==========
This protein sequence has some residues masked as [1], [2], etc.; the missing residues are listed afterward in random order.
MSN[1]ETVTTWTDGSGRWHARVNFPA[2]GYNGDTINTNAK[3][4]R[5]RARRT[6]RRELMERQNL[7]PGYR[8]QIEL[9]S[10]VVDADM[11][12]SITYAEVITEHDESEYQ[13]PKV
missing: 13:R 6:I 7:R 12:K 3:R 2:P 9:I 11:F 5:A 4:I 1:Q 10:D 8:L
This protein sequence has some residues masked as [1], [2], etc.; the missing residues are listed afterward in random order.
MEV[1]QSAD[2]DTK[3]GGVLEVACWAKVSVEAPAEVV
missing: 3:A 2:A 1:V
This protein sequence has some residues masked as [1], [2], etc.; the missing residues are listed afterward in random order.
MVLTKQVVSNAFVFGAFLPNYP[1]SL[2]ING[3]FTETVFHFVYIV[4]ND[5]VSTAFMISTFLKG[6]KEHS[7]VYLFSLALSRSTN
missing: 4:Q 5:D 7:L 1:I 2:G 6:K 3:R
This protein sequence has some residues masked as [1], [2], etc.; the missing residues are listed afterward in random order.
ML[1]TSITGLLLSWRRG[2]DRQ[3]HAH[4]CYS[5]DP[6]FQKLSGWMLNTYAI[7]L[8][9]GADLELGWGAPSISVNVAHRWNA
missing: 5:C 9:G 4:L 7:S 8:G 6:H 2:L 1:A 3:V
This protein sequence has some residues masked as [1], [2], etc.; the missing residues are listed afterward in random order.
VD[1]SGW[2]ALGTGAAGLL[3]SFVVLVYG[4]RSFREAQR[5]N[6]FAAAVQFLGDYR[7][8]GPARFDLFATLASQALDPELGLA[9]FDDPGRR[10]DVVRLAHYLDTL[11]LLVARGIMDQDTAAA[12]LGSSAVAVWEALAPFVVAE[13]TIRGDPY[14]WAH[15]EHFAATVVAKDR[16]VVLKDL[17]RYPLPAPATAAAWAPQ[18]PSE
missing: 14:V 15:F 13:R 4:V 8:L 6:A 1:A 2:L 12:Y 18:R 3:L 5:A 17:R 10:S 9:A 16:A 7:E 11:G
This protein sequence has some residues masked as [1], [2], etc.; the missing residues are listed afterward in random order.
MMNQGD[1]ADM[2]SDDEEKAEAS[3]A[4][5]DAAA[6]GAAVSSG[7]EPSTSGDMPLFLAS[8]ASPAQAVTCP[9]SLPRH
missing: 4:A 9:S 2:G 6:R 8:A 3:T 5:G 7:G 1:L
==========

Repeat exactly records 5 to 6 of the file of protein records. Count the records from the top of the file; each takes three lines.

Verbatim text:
This protein sequence has some residues masked as [1], [2], etc.; the missing residues are listed afterward in random order.
VD[1]SGW[2]ALGTGAAGLL[3]SFVVLVYG[4]RSFREAQR[5]N[6]FAAAVQFLGDYR[7][8]GPARFDLFATLASQALDPELGLA[9]FDDPGRR[10]DVVRLAHYLDTL[11]LLVARGIMDQDTAAA[12]LGSSAVAVWEALAPFVVAE[13]TIRGDPY[14]WAH[15]EHFAATVVAKDR[16]VVLKDL[17]RYPLPAPATAAAWAPQ[18]PSE
missing: 14:V 15:F 13:R 4:V 8:L 6:A 1:A 2:L 12:Y 18:R 3:L 5:A 17:R 10:S 9:A 16:A 7:E 11:G
This protein sequence has some residues masked as [1], [2], etc.; the missing residues are listed afterward in random order.
MMNQGD[1]ADM[2]SDDEEKAEAS[3]A[4][5]DAAA[6]GAAVSSG[7]EPSTSGDMPLFLAS[8]ASPAQAVTCP[9]SLPRH
missing: 4:A 9:S 2:G 6:R 8:A 3:T 5:G 7:G 1:L